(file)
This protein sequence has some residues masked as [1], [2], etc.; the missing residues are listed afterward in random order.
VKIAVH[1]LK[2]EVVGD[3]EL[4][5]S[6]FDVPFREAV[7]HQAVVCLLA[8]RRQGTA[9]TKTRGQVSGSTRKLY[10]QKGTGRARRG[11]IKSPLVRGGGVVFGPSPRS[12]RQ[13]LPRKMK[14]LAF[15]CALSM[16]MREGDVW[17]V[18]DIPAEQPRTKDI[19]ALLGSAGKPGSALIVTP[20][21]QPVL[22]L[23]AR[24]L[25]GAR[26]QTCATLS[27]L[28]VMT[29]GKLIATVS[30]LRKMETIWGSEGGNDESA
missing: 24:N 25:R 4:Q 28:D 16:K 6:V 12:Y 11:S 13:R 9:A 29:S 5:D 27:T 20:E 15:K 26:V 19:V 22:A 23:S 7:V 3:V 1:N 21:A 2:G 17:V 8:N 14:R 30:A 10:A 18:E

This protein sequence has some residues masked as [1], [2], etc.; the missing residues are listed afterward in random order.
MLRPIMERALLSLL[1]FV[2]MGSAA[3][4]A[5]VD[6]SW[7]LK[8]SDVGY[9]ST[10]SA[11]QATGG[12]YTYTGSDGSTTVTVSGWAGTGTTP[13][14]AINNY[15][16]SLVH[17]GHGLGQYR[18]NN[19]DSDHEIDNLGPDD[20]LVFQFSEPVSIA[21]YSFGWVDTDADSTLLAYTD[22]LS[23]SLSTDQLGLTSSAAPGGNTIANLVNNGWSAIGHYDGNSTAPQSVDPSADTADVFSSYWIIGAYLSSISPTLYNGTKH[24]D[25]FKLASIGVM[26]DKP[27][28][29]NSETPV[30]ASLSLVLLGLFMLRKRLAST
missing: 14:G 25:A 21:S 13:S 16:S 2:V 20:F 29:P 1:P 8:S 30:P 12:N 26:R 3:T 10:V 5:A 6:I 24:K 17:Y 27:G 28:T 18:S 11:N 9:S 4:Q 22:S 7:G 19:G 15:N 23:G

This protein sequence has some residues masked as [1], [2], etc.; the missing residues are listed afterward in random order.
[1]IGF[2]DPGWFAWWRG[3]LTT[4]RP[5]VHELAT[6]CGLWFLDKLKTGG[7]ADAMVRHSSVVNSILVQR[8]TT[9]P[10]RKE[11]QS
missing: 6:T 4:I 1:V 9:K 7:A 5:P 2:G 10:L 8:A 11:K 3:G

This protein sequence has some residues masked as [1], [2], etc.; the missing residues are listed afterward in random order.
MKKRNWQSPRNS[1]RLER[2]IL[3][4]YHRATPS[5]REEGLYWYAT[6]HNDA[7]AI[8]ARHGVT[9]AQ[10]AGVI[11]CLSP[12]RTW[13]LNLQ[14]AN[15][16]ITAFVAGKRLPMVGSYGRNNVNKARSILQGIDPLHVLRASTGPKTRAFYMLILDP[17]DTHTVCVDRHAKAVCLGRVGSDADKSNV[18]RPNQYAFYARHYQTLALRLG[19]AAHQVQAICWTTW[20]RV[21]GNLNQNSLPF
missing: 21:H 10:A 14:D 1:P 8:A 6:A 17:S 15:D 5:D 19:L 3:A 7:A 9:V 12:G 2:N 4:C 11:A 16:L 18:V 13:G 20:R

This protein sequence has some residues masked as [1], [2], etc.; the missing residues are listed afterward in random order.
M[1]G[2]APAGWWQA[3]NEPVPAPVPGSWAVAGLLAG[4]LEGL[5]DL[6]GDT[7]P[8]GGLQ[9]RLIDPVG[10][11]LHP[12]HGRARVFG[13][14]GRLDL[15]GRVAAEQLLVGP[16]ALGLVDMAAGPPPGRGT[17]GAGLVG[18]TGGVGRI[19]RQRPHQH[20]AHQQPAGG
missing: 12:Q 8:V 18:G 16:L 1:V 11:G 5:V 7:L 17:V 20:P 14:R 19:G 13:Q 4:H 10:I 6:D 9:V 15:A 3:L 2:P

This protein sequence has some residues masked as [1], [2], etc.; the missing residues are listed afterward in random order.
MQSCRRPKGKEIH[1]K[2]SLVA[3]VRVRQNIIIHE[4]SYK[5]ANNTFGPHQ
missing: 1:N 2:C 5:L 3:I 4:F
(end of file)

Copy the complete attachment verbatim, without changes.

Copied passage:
This protein sequence has some residues masked as [1], [2], etc.; the missing residues are listed afterward in random order.
VKIAVH[1]LK[2]EVVGD[3]EL[4][5]S[6]FDVPFREAV[7]HQAVVCLLA[8]RRQGTA[9]TKTRGQVSGSTRKLY[10]QKGTGRARRG[11]IKSPLVRGGGVVFGPSPRS[12]RQ[13]LPRKMK[14]LAF[15]CALSM[16]MREGDVW[17]V[18]DIPAEQPRTKDI[19]ALLGSAGKPGSALIVTP[20][21]QPVL[22]L[23]AR[24]L[25]GAR[26]QTCATLS[27]L[28]VMT[29]GKLIATVS[30]LRKMETIWGSEGGNDESA
missing: 24:N 25:R 4:Q 28:D 16:K 6:V 12:Y 11:S 13:R 9:A 29:S 5:D 27:T 20:E 15:K 26:V 19:V 22:A 23:S 7:V 3:V 1:N 21:A 2:G 17:V 8:N 14:R 30:A 10:A 18:E

This protein sequence has some residues masked as [1], [2], etc.; the missing residues are listed afterward in random order.
MLRPIMERALLSLL[1]FV[2]MGSAA[3][4]A[5]VD[6]SW[7]LK[8]SDVGY[9]ST[10]SA[11]QATGG[12]YTYTGSDGSTTVTVSGWAGTGTTP[13][14]AINNY[15][16]SLVH[17]GHGLGQYR[18]NN[19]DSDHEIDNLGPDD[20]LVFQFSEPVSIA[21]YSFGWVDTDADSTLLAYTD[22]LS[23]SLSTDQLGLTSSAAPGGNTIANLVNNGWSAIGHYDGNSTAPQSVDPSADTADVFSSYWIIGAYLSSISPTLYNGTKH[24]D[25]FKLASIGVM[26]DKP[27][28][29]NSETPV[30]ASLSLVLLGLFMLRKRLAST
missing: 14:G 25:A 21:S 13:S 16:S 2:V 20:F 29:P 1:P 8:S 30:P 12:N 26:R 3:T 10:V 5:A 6:I 24:K 17:Y 27:G 28:T 18:S 11:N 9:S 4:Q 22:S 7:G 19:G 15:N 23:G

This protein sequence has some residues masked as [1], [2], etc.; the missing residues are listed afterward in random order.
[1]IGF[2]DPGWFAWWRG[3]LTT[4]RP[5]VHELAT[6]CGLWFLDKLKTGG[7]ADAMVRHSSVVNSILVQR[8]TT[9]P[10]RKE[11]QS
missing: 6:T 4:I 1:V 9:K 7:A 5:P 2:G 10:L 8:A 11:K 3:G

This protein sequence has some residues masked as [1], [2], etc.; the missing residues are listed afterward in random order.
MKKRNWQSPRNS[1]RLER[2]IL[3][4]YHRATPS[5]REEGLYWYAT[6]HNDA[7]AI[8]ARHGVT[9]AQ[10]AGVI[11]CLSP[12]RTW[13]LNLQ[14]AN[15][16]ITAFVAGKRLPMVGSYGRNNVNKARSILQGIDPLHVLRASTGPKTRAFYMLILDP[17]DTHTVCVDRHAKAVCLGRVGSDADKSNV[18]RPNQYAFYARHYQTLALRLG[19]AAHQVQAICWTTW[20]RV[21]GNLNQNSLPF
missing: 21:H 10:A 14:D 1:P 8:A 6:A 17:S 15:D 5:D 19:L 3:A 7:A 9:V 12:G 2:N 4:C 11:A 16:L 18:V 13:G 20:R

This protein sequence has some residues masked as [1], [2], etc.; the missing residues are listed afterward in random order.
M[1]G[2]APAGWWQA[3]NEPVPAPVPGSWAVAGLLAG[4]LEGL[5]DL[6]GDT[7]P[8]GGLQ[9]RLIDPVG[10][11]LHP[12]HGRARVFG[13][14]GRLDL[15]GRVAAEQLLVGP[16]ALGLVDMAAGPPPGRGT[17]GAGLVG[18]TGGVGRI[19]RQRPHQH[20]AHQQPAGG
missing: 12:Q 8:V 18:G 16:L 1:V 11:G 5:V 7:L 17:V 20:P 14:R 19:G 13:Q 4:H 10:I 6:D 9:V 15:A 3:L 2:P

This protein sequence has some residues masked as [1], [2], etc.; the missing residues are listed afterward in random order.
MQSCRRPKGKEIH[1]K[2]SLVA[3]VRVRQNIIIHE[4]SYK[5]ANNTFGPHQ
missing: 1:N 2:C 5:L 3:I 4:F